The email sent to the Forest Hills listserv on Monday was a bit unusual. It came from Hunter Buxton, 54, who was searching for linen napkins for her daughter’s wedding.
“As an homage to my mother, who died long ago, I would like to dye the linen napkins I inherited from her for the wedding reception,” she wrote. “I am about 50 napkins short.”
The message ended with a plea for help. “If anyone has old linen napkins they no longer use and would like to sell to me please let me know!”
The tale of the napkins goes back three decades.
Rain storms were blowing through Concord, North Carolina, on Buxton’s wedding day. The groomsmen tried to dry off the 300 chairs in Buxton’s parents’ backyard – just as more bands of rain swept through.
The rain held off for the ceremony as her bridesmaids, in hand-dyed dresses and mismatched shoes with flowers stapled to them, sloshed down the aisle – until the preacher started on the last prayer.
“I said, ‘You need to hurry up that prayer,’ and people ran back into the house,” Buxton recalled with a laugh. “But we ended up dancing in the rain.”
Buxton, who lives in Durham now, said her family didn’t have a lot of money at the time. Finding affordable dresses for her bridesmaids took some work, especially in the days before online shopping. When she finally found the perfect dresses (not too expensive and something that her bridesmaids would be able to wear again for other occasions), there was still a problem.
They were white.
So her mother called the textile school at N.C. State and asked for tips on dyeing the dresses. With the school’s expert advice, she filled her bathtub with color and turned all 10 white dresses purple.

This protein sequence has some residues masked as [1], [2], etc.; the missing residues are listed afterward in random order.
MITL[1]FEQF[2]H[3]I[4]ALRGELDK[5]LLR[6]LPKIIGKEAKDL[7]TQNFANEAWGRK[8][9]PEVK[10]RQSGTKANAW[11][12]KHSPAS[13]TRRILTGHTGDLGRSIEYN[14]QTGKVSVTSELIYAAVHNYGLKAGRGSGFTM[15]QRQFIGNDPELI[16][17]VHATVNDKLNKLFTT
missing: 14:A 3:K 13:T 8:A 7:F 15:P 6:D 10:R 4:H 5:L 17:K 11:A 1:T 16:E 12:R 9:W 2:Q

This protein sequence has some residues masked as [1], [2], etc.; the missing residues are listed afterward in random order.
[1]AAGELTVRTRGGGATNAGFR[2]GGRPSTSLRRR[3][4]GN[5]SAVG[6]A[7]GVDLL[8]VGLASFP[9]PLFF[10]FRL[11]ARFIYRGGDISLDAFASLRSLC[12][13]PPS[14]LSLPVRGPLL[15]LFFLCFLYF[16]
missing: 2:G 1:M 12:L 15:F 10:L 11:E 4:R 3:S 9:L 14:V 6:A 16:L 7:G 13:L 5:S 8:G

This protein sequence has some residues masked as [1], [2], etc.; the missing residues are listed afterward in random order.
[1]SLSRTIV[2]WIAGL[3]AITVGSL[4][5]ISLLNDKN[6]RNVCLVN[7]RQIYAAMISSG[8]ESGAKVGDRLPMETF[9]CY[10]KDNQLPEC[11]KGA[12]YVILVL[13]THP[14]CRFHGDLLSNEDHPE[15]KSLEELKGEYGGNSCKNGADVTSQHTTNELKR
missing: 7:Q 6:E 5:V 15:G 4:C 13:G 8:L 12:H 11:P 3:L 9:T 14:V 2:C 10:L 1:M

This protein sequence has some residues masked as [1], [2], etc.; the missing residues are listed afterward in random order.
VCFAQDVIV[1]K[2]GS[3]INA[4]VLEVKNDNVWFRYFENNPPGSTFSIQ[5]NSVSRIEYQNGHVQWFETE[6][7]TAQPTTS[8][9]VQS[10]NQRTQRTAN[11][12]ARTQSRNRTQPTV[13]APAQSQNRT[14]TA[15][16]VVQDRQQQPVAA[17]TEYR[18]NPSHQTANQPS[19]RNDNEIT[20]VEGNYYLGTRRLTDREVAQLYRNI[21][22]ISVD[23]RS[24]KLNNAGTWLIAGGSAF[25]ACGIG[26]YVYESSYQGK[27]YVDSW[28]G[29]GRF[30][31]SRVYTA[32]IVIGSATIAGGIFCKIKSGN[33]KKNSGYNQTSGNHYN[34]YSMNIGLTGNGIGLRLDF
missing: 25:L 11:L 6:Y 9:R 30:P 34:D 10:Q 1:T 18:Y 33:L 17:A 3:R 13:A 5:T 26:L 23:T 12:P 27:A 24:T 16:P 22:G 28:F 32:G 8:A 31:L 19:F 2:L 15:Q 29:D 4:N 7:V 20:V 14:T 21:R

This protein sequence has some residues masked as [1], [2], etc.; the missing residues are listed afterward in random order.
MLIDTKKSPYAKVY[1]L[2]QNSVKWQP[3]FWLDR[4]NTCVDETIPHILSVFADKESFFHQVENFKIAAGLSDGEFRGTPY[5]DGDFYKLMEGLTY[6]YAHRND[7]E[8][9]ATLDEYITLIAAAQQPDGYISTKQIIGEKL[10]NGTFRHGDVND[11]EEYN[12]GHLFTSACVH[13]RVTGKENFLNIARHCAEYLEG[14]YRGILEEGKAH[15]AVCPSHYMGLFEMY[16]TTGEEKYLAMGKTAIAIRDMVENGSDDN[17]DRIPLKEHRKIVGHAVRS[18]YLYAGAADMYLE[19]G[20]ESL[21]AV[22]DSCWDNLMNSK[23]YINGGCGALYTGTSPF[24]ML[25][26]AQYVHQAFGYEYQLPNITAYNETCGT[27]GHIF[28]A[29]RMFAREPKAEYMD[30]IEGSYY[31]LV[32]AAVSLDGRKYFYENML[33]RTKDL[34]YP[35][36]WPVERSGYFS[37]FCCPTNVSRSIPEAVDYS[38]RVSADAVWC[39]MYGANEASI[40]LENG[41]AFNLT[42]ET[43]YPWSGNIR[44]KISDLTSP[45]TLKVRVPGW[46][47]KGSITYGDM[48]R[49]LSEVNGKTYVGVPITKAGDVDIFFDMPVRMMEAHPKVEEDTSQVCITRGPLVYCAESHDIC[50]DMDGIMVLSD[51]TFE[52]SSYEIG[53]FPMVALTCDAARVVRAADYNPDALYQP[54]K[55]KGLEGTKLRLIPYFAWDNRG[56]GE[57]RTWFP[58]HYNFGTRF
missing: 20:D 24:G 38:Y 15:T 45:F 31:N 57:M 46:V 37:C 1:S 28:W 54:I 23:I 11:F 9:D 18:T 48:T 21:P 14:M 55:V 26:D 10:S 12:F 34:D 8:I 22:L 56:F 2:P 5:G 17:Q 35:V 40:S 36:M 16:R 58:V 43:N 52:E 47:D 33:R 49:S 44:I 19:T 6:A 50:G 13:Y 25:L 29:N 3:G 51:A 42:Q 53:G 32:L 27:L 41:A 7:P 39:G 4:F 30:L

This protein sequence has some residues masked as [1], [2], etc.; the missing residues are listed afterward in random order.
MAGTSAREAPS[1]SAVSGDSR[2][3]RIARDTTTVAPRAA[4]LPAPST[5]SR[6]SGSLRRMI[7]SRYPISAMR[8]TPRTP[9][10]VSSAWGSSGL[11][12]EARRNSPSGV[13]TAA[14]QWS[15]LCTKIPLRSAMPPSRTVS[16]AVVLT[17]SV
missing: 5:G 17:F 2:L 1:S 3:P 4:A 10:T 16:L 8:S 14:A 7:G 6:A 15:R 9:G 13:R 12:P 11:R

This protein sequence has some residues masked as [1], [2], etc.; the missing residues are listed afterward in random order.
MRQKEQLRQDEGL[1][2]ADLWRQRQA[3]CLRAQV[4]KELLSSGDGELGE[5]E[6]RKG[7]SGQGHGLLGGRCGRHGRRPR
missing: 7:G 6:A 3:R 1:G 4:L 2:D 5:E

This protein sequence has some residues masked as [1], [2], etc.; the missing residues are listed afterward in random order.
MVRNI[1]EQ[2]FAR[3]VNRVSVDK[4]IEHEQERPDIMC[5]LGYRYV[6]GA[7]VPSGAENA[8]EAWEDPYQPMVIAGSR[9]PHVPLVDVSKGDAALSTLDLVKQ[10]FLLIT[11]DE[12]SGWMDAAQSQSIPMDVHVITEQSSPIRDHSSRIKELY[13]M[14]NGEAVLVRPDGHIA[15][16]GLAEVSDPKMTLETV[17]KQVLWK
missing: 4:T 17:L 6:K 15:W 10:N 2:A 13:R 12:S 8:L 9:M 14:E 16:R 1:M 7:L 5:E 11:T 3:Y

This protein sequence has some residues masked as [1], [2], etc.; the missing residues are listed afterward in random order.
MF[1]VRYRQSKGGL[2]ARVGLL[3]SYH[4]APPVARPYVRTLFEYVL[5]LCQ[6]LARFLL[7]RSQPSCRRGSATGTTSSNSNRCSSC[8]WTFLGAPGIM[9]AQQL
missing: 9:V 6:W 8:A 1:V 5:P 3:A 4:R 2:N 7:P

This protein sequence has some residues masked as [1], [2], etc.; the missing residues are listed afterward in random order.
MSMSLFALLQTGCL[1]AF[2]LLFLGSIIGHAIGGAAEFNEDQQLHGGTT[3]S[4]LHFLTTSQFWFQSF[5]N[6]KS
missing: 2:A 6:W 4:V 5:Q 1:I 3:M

That was great – until the rains came. The purple dye started running off the dresses during the rainy celebration. Buxton could even tell which of the men had gotten especially close to her bridesmaids, “because that guy was purple as well!”
Buxton’s mother, who had to resew all of the dresses because the fragile fabric fell apart, died 23 years ago. But she’s not forgotten.
“I always said my first child would be named after my mother,” said Buxton.
Now Buxton’s first child, Drake, is getting ready for her own wedding day. She’s lived in New York, California, Texas, Hawaii, and Georgia, but will be moving to Raleigh and marrying in Blowing Rock.
Buxton, remembering the love that went into the creation of her bridesmaid’s dresses, wants to pay tribute to her mother’s hard work. She will dye the linen napkins blue and green to remember not just her mother, but everyone who won’t be at the wedding.
Buxton has spent her career working for nonprofits. So like her mother, she took on this project without any dyeing experience. She asked her second daughter, who is a textile and fashion student at N.C. State, for help.
Everyone is hoping for good weather.
Got linen napkins? Contact firstname.lastname@example.org.
Photo at top: Hunter Buxton with her napkins. She needs 50 more. Photo by Abigail Bromberger – The 9th Street Journal